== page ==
7. Load up on cheap carbs
Know how to feed a crowd and actually fill them up? Ask any working family in America and they’ll tell you the secret is carbs. Serving breads, potatoes, and pastas is a great way to extend your reach in the bang-for-your-buck department, which means you can skimp a bit on already love-it-or-hate-it vegetables like Brussels sprouts, spinach, and asparagus, which all come at a premium.
8. Buy in bulk when it makes sense
Buying in bulk doesn’t always save you money, especially if you don’t plan to use all of whatever it is you’re buying before it expires. However, if you’re getting a better deal in a large quantity versus buying several smaller versions, go for it. I don’t, however, suggest you buy a wholesale club membership solely for your large holiday meal. You most likely will not get back in savings the $60 you spent on the membership in that single shopping trip. If it makes sense for your family the rest of the year, consider it, but otherwise it’s not a good idea. (See also: Bulk Buying Basics: What to Buy, How to Store, and Money Saving Tips)
9. Turn your holiday feast into a potluck
If you really want to slash your own out-of-pocket costs for the holiday meal you host, leave the side dishes and desserts up to your guests. You make the main course — turkey, ham, or whatever you like to serve — plus a few pre-dinner treats, but request that your guests fill in the blanks. An easy way to keep track of who’s bringing what is to create a Google spreadsheet that you can share via email with all of your guests. It will save updates automatically for everyone to see. When sides and desserts are claimed, feel free to pawn off drinks and ice on whoever’s left empty-handed on the list. There’s nothing wrong with a party where everyone pitches in. (See also: Throw an Awesome Potluck Dinner With These 6 Easy Tricks)
10. Ask your guests about their food preferences
To avoid wasting food that people don’t like or can’t eat, get a sense of your guests’ palates before planning your menu. If only one person likes lima beans, it’s not the best side dish to serve if most of it will end up in the trash. Ask about any dietary restrictions and allergies while you’re at it, too. Nobody will expect you to cater the entire meal to the vegetarian or gluten-free guest at the table, but it’s appropriate to provide at least a few items that guest can and will enjoy.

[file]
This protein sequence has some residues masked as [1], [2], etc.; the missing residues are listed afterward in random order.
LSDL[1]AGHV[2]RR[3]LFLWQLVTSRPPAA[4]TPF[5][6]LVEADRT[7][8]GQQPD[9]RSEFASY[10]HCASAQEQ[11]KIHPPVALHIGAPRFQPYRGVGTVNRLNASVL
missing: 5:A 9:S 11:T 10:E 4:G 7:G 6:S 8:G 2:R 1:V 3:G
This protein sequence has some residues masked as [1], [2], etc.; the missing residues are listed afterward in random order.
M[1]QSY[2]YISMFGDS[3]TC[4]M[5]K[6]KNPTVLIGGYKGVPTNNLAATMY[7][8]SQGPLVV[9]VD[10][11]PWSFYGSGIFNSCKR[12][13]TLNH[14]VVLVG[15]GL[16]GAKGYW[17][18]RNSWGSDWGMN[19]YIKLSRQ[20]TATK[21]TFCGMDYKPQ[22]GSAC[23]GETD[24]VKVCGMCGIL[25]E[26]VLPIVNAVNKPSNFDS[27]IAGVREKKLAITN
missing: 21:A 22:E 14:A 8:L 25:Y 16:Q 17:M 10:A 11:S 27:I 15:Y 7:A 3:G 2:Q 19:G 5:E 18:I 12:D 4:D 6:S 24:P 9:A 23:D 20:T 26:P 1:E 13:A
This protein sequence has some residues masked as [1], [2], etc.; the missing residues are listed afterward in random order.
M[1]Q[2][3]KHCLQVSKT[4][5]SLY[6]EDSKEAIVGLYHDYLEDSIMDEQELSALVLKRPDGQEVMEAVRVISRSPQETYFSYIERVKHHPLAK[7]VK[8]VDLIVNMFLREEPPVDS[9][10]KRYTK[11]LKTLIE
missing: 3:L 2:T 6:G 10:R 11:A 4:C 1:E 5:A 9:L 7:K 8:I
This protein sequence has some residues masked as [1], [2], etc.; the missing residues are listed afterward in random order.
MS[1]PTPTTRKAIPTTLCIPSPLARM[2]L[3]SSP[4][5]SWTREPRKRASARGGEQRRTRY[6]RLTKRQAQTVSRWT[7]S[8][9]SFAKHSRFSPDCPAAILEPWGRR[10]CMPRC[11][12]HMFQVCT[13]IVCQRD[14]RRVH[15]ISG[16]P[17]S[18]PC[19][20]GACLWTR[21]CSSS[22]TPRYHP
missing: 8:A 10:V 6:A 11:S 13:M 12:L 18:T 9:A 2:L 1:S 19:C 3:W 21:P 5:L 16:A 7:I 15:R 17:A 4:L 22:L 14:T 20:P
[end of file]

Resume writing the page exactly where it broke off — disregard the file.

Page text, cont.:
11. Stretch the food dollars into leftovers
I’m not a super fan of leftovers (you’re probably getting a good idea of how picky I am when it comes to food), so I do make a concerted effort to plan my quantities carefully and focus on foods that I don’t mind having a second or third time. Since everyone is different, I won’t tell you how to eat your leftovers if you so choose, but I will suggest that you mind the parts of the meal that usually hit the trash first, like the ham bone and turkey carcass. These are great for making soups and stocks; it’s fairly easy to do with recipes you’ll find online. (See also: 17 Ways to Use Thanksgiving Leftovers)
12. Bring only your budgeted cash to the supermarket
The best way to force yourself to stay on budget when shopping for your holiday meal is to leave all debit and credit cards at home and only bring the cash that you’ve set aside for the ingredients. This will stop impulse buys in their tracks, and you’ll be forced to find the most inexpensive items and alternatives to ensure you have enough money to pay the bill. It will also help to use your calculator along the way. I saw my mom doing that on more than one trip to the supermarket when I was a kid and it stuck with me.
13. Establish a BYOB rule
I wouldn’t ask my guests to bring a potluck dish plus their own booze. If you’re taking on all the food, it’s perfectly acceptable to ask your guests to bring what they’d like to drink and share. On the other hand, if guests are bringing dishes to complete the meal, reward them with adult beverages. Don’t feel obligated to satisfy everyone’s tastes though. Serve white and red wines and a light beer. If they’re not happy with that selection, they can sip the soft drinks that you’ll also provide until they’re able to hit the neighborhood bar.